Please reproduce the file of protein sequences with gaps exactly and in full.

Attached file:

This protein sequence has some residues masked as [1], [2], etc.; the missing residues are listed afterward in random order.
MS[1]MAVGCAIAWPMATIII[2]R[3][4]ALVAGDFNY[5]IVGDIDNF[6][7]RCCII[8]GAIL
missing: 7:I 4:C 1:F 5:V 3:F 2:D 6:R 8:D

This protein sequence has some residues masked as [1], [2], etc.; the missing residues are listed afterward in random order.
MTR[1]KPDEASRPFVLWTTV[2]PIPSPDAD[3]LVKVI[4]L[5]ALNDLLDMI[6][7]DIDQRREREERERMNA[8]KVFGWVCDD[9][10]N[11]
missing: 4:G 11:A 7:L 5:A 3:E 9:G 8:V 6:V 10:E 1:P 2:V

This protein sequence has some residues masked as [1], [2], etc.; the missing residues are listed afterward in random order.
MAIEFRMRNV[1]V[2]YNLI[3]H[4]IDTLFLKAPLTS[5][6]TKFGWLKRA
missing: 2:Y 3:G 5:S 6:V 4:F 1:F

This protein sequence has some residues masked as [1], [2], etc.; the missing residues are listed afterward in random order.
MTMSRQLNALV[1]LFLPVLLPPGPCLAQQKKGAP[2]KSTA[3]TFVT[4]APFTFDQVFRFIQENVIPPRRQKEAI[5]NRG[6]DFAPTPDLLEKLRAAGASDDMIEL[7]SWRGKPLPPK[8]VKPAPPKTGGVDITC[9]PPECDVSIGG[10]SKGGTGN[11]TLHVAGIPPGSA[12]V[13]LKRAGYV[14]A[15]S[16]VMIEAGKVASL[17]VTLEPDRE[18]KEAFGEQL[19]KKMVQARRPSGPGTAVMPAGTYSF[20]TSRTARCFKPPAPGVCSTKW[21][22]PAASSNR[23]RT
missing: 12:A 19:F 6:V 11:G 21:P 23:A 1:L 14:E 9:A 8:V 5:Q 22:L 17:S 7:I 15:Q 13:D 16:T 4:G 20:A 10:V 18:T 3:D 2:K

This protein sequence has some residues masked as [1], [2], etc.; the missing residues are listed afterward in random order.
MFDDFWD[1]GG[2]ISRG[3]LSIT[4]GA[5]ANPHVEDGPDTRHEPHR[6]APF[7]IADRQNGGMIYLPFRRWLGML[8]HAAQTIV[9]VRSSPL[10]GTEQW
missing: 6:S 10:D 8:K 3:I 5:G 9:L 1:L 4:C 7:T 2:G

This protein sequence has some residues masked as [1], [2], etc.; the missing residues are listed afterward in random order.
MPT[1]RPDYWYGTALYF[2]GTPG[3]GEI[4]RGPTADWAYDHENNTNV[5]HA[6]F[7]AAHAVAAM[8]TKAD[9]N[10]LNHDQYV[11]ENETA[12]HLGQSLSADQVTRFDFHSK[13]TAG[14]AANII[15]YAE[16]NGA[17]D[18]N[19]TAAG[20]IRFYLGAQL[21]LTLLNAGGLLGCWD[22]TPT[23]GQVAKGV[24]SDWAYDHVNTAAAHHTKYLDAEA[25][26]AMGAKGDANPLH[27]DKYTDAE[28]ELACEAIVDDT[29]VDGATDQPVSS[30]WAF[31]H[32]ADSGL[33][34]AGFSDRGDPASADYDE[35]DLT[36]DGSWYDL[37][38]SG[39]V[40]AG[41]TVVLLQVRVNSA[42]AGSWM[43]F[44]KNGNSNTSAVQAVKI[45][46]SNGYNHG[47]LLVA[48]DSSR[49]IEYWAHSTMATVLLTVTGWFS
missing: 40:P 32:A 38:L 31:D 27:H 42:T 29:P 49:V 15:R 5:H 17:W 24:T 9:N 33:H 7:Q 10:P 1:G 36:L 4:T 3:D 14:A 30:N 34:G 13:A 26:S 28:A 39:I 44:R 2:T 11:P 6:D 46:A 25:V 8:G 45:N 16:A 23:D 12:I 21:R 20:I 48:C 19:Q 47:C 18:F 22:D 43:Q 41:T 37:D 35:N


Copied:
This protein sequence has some residues masked as [1], [2], etc.; the missing residues are listed afterward in random order.
MS[1]MAVGCAIAWPMATIII[2]R[3][4]ALVAGDFNY[5]IVGDIDNF[6][7]RCCII[8]GAIL
missing: 7:I 4:C 1:F 5:V 3:F 2:D 6:R 8:D

This protein sequence has some residues masked as [1], [2], etc.; the missing residues are listed afterward in random order.
MTR[1]KPDEASRPFVLWTTV[2]PIPSPDAD[3]LVKVI[4]L[5]ALNDLLDMI[6][7]DIDQRREREERERMNA[8]KVFGWVCDD[9][10]N[11]
missing: 4:G 11:A 7:L 5:A 3:E 9:G 8:V 6:V 10:E 1:P 2:V

This protein sequence has some residues masked as [1], [2], etc.; the missing residues are listed afterward in random order.
MAIEFRMRNV[1]V[2]YNLI[3]H[4]IDTLFLKAPLTS[5][6]TKFGWLKRA
missing: 2:Y 3:G 5:S 6:V 4:F 1:F

This protein sequence has some residues masked as [1], [2], etc.; the missing residues are listed afterward in random order.
MTMSRQLNALV[1]LFLPVLLPPGPCLAQQKKGAP[2]KSTA[3]TFVT[4]APFTFDQVFRFIQENVIPPRRQKEAI[5]NRG[6]DFAPTPDLLEKLRAAGASDDMIEL[7]SWRGKPLPPK[8]VKPAPPKTGGVDITC[9]PPECDVSIGG[10]SKGGTGN[11]TLHVAGIPPGSA[12]V[13]LKRAGYV[14]A[15]S[16]VMIEAGKVASL[17]VTLEPDRE[18]KEAFGEQL[19]KKMVQARRPSGPGTAVMPAGTYSF[20]TSRTARCFKPPAPGVCSTKW[21][22]PAASSNR[23]RT
missing: 12:A 19:F 6:V 11:G 21:P 23:A 1:L 14:E 9:A 8:V 5:Q 22:L 17:S 7:I 15:Q 13:D 16:T 4:G 20:A 10:V 18:T 3:D 2:K

This protein sequence has some residues masked as [1], [2], etc.; the missing residues are listed afterward in random order.
MFDDFWD[1]GG[2]ISRG[3]LSIT[4]GA[5]ANPHVEDGPDTRHEPHR[6]APF[7]IADRQNGGMIYLPFRRWLGML[8]HAAQTIV[9]VRSSPL[10]GTEQW
missing: 6:S 10:D 8:K 3:I 5:G 9:L 1:L 4:C 7:T 2:G

This protein sequence has some residues masked as [1], [2], etc.; the missing residues are listed afterward in random order.
MPT[1]RPDYWYGTALYF[2]GTPG[3]GEI[4]RGPTADWAYDHENNTNV[5]HA[6]F[7]AAHAVAAM[8]TKAD[9]N[10]LNHDQYV[11]ENETA[12]HLGQSLSADQVTRFDFHSK[13]TAG[14]AANII[15]YAE[16]NGA[17]D[18]N[19]TAAG[20]IRFYLGAQL[21]LTLLNAGGLLGCWD[22]TPT[23]GQVAKGV[24]SDWAYDHVNTAAAHHTKYLDAEA[25][26]AMGAKGDANPLH[27]DKYTDAE[28]ELACEAIVDDT[29]VDGATDQPVSS[30]WAF[31]H[32]ADSGL[33][34]AGFSDRGDPASADYDE[35]DLT[36]DGSWYDL[37][38]SG[39]V[40]AG[41]TVVLLQVRVNSA[42]AGSWM[43]F[44]KNGNSNTSAVQAVKI[45][46]SNGYNHG[47]LLVA[48]DSSR[49]IEYWAHSTMATVLLTVTGWFS
missing: 40:P 32:A 38:L 31:D 27:H 42:T 29:P 49:V 15:R 5:H 17:W 24:T 9:N 33:H 7:Q 10:P 1:G 36:L 4:T 3:D 14:A 30:N 34:G 13:A 26:S 28:A 39:I 44:R 2:T 11:P 6:D 46:A 25:V 8:G 45:N 16:A 23:D 12:I 21:R 20:I 48:C 19:Q 47:C 18:F 22:D 43:Q 41:T 37:D 35:N